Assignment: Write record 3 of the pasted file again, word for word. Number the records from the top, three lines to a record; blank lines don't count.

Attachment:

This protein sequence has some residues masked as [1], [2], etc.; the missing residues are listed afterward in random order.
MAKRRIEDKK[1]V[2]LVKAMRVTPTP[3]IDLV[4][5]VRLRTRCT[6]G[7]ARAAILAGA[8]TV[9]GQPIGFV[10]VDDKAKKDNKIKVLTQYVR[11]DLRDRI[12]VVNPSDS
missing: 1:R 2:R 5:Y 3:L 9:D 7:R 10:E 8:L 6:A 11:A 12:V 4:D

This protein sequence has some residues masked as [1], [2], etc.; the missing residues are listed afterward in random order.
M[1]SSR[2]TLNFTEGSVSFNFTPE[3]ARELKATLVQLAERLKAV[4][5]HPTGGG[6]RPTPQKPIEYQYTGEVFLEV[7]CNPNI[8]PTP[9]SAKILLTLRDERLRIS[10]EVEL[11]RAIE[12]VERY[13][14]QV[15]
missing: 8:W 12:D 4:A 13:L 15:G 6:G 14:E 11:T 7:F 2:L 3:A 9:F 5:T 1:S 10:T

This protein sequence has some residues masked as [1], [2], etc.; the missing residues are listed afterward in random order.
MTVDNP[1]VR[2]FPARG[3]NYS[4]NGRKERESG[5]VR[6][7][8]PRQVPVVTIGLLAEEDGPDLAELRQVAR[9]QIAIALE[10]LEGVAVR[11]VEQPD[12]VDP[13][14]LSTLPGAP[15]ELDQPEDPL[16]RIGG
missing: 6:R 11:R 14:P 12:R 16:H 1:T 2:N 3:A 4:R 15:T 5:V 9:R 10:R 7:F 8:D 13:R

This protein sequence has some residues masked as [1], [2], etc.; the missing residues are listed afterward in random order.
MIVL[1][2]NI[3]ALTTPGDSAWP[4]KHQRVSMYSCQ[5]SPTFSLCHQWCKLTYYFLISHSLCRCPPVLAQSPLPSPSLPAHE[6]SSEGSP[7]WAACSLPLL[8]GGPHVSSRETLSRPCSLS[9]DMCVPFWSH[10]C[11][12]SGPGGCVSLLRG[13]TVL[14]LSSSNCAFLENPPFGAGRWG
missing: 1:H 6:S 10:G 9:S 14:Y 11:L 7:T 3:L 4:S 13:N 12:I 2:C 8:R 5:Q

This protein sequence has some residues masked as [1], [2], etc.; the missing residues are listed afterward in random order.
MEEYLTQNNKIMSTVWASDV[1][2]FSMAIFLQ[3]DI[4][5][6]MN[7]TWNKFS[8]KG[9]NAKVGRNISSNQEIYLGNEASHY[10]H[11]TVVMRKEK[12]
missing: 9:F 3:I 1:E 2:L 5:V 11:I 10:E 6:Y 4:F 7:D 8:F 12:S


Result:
This protein sequence has some residues masked as [1], [2], etc.; the missing residues are listed afterward in random order.
MTVDNP[1]VR[2]FPARG[3]NYS[4]NGRKERESG[5]VR[6][7][8]PRQVPVVTIGLLAEEDGPDLAELRQVAR[9]QIAIALE[10]LEGVAVR[11]VEQPD[12]VDP[13][14]LSTLPGAP[15]ELDQPEDPL[16]RIGG
missing: 6:R 11:R 14:P 12:R 16:H 1:T 2:N 3:A 4:R 15:T 5:V 9:R 10:R 7:F 8:D 13:R